I personally would find it very unfulfilling to hear someone say ‘yes, they will treat you like a nameless corporate number, but you’ll probably also make a lot of money’.
The way franchisees are treated has a direct influence on staff culture, and by extension – customers. As most customers do not recognise whether an outlet is company-owned or a franchised, an offended franchisee could inadvertently pass on their attitude to a customer and negatively impact the brand.
Treating your franchisees like business partners also allows you to hear new problems and threats faster. Franchisees become an extension of your commercial eyes and ears and will often have a sense of ownership to address risks more promptly
By facilitating an open relationship, franchisees will feel empowered to approach you, knowing there’s the chance action will be implemented. When your company or even entire industry is potentially looking at weeks to months of not being able to operate through the bricks-and-mortar businesses and you need to quickly pivot your offering into an area that you might have no experience in, this two-way communication can be game changing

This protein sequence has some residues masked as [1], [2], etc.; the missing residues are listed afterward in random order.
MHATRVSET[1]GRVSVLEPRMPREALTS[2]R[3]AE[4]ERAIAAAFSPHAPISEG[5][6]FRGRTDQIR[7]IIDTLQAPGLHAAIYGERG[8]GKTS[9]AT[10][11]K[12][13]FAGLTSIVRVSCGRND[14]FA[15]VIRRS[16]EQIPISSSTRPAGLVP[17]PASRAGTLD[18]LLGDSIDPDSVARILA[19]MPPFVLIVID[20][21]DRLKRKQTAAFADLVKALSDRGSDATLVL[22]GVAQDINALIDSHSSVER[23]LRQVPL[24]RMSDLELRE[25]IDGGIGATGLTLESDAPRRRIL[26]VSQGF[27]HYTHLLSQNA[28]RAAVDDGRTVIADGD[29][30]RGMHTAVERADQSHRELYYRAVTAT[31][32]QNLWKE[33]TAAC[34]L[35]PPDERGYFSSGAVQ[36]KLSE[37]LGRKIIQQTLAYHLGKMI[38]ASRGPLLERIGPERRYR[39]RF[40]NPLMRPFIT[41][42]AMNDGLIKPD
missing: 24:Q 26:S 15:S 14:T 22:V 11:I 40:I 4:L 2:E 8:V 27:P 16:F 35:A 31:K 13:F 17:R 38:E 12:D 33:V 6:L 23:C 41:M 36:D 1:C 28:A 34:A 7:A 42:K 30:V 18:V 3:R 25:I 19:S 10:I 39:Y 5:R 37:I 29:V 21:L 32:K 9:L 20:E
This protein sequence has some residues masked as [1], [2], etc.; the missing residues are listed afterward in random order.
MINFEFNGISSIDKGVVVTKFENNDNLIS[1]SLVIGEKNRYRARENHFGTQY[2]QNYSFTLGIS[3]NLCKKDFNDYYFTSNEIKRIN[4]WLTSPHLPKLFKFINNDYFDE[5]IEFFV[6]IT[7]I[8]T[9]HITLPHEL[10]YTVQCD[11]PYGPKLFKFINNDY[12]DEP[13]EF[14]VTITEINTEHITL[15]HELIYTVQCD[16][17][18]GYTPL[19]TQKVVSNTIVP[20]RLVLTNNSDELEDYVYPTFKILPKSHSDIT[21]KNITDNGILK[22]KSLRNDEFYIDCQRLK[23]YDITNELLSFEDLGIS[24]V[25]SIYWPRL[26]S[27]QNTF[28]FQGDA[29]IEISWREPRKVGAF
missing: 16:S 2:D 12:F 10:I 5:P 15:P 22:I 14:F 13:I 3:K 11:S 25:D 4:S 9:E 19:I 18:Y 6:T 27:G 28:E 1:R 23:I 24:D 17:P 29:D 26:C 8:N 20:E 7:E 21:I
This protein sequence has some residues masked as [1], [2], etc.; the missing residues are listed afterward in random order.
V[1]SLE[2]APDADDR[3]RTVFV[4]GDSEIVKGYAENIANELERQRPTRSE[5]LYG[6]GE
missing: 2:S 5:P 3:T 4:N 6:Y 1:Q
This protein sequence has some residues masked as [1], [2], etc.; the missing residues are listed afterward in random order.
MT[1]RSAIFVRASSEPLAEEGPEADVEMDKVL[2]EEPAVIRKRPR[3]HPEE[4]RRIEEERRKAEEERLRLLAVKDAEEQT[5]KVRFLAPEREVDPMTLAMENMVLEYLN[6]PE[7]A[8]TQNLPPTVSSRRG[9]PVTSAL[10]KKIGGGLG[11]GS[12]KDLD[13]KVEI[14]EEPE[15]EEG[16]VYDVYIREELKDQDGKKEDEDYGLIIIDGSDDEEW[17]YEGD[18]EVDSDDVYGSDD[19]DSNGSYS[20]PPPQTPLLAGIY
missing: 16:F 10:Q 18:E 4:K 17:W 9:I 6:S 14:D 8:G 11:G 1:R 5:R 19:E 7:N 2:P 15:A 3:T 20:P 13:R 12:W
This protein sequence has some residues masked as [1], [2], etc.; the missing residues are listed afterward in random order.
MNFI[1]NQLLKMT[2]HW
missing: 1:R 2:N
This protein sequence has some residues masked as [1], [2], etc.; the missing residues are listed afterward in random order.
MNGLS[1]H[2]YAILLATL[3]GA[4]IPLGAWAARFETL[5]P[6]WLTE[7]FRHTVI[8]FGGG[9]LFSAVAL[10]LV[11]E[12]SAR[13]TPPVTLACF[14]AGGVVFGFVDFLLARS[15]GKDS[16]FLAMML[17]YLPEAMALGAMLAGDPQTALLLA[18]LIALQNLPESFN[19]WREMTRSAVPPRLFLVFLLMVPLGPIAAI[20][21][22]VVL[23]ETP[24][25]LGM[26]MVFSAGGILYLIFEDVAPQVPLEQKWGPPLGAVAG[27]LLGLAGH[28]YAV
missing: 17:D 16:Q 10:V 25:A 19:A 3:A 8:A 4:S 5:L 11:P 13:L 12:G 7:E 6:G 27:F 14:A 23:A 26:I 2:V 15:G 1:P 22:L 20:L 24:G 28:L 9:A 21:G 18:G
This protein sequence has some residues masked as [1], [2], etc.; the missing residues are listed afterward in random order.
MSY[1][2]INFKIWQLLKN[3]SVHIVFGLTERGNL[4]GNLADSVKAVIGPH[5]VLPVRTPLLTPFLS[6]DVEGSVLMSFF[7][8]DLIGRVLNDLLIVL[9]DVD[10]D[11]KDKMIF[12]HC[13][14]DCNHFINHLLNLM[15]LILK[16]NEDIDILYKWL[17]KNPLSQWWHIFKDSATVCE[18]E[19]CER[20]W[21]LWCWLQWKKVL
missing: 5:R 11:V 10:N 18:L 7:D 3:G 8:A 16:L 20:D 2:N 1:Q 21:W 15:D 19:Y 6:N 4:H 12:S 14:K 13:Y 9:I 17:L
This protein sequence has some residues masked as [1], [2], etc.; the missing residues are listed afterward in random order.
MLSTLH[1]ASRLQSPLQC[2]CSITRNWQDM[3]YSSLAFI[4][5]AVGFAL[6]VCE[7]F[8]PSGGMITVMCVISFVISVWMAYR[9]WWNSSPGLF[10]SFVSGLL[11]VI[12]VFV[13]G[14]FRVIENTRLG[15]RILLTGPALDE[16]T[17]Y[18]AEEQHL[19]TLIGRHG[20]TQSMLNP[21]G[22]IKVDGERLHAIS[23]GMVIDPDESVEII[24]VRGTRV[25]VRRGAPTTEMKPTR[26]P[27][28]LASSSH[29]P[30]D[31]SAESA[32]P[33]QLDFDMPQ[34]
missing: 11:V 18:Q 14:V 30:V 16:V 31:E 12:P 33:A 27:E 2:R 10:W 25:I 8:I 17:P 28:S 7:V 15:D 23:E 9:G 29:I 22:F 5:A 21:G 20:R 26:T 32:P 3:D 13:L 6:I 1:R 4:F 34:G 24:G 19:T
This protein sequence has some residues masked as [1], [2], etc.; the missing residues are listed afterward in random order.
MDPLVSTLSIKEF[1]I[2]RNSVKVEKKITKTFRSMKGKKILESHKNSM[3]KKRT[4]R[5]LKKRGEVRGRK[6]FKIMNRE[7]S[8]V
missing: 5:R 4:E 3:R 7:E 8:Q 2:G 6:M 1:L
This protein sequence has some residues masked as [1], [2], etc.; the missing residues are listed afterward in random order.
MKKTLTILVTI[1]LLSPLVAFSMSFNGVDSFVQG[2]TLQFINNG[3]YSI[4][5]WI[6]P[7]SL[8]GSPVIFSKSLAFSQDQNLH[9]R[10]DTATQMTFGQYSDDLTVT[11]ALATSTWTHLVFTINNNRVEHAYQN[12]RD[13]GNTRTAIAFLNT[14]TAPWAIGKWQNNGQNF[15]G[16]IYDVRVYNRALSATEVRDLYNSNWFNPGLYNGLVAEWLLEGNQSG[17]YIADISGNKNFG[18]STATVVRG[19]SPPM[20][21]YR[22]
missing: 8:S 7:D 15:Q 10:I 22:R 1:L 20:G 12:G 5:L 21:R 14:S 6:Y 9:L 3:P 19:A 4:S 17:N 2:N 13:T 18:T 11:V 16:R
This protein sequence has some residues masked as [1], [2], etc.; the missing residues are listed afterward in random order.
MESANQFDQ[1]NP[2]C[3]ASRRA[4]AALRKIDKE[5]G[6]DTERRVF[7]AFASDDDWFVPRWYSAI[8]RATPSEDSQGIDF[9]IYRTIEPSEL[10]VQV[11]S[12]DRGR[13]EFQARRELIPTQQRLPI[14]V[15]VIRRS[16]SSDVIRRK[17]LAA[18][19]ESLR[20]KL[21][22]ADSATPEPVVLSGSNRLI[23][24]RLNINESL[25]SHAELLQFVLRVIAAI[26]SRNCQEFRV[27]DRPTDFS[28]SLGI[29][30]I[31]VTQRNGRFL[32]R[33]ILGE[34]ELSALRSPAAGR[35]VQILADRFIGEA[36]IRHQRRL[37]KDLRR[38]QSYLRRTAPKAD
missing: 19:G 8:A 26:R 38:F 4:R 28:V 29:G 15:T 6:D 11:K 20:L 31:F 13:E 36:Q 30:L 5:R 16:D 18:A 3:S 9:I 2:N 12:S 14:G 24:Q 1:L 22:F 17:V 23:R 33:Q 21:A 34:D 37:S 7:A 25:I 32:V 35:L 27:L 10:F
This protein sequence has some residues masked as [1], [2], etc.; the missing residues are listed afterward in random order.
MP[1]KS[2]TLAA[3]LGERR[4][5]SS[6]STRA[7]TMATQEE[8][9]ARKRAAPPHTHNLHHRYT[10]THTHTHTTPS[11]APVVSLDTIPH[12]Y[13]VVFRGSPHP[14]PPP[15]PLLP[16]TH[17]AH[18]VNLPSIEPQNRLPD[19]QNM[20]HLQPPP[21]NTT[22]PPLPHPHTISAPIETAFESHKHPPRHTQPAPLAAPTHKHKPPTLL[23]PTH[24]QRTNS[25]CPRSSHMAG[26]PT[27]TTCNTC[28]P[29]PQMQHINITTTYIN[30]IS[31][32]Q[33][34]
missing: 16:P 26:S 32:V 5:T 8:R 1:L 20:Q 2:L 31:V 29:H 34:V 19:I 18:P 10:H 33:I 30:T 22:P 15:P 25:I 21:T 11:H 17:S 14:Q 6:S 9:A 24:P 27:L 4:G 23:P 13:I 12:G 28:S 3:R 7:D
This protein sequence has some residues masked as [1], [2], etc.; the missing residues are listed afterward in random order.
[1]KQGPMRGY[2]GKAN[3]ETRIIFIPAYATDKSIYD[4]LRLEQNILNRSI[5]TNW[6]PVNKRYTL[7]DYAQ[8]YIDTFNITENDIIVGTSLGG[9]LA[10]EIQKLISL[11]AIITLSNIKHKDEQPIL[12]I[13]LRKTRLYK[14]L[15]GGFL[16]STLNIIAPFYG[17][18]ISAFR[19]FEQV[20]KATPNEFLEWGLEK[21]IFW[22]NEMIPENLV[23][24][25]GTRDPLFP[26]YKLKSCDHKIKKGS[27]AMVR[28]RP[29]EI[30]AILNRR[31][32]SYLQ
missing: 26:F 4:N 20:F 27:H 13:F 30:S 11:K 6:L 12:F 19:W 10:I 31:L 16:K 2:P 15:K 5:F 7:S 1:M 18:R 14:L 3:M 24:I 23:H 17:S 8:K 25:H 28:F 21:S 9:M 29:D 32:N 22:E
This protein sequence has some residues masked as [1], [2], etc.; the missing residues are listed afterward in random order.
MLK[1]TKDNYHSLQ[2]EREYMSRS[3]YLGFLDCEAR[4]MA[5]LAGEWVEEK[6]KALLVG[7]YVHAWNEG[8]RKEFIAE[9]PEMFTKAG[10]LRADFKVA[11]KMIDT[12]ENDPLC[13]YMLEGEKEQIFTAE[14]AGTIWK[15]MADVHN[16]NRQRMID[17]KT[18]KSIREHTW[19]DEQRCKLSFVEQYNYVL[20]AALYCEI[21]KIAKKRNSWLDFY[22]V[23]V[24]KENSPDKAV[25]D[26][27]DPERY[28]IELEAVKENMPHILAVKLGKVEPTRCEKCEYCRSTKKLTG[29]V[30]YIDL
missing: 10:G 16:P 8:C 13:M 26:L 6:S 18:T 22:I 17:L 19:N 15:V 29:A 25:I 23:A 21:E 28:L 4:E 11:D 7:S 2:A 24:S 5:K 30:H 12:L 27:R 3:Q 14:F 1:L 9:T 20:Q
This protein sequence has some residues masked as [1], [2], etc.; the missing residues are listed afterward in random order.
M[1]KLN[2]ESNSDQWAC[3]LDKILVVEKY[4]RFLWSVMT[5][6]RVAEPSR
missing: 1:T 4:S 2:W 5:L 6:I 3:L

This type of franchisor is an extension of the business partner – they’re open and honest with their franchisees, however, operate on an industry-level. These franchisors do not stay within their lane, they strive to be a positive ambassador for the entire franchise industry. They represent the needs of their franchisees to the broader industry every day, and do not take this responsibility lightly.
Australia is among the most franchised countries in the world. A franchisor ambassador is passionate about communicating best practices within their internal network, and the industry. Positioning yourself as a franchisor ambassador shows you care about the industry, and the direction it’s going. Your franchisees will respect you as a thought leader and will be proud to be associated with you on a bigger stage.
Franchisor ambassadors need to be proactive with their public presence, attend networking events, gala evenings, participate in awards and more, knowing they’re not just representing themselves, but their franchisees too.
Early on, I jumped at any learning event I could attend, and networked my butt off. In Australia, regardless of niche, I found the majority of franchisors are dealing with the same core issues and are willing to help you succeed.
I was also a part of the franchisor board of the Franchise Council of Australia (FCA) in Melbourne. It was great to sit alongside these people and learn from them too.
Accolades have put the KX Pilates brand, and my name, ‘on the map’ and opened up many doors. People started going out of their way to meet me and were proactive to ask how they could help.
Positioning yourself as an advocate and ambassador for the franchise industry can be hugely successful for the long-term success of your business. You just have to be bold enough to go for it.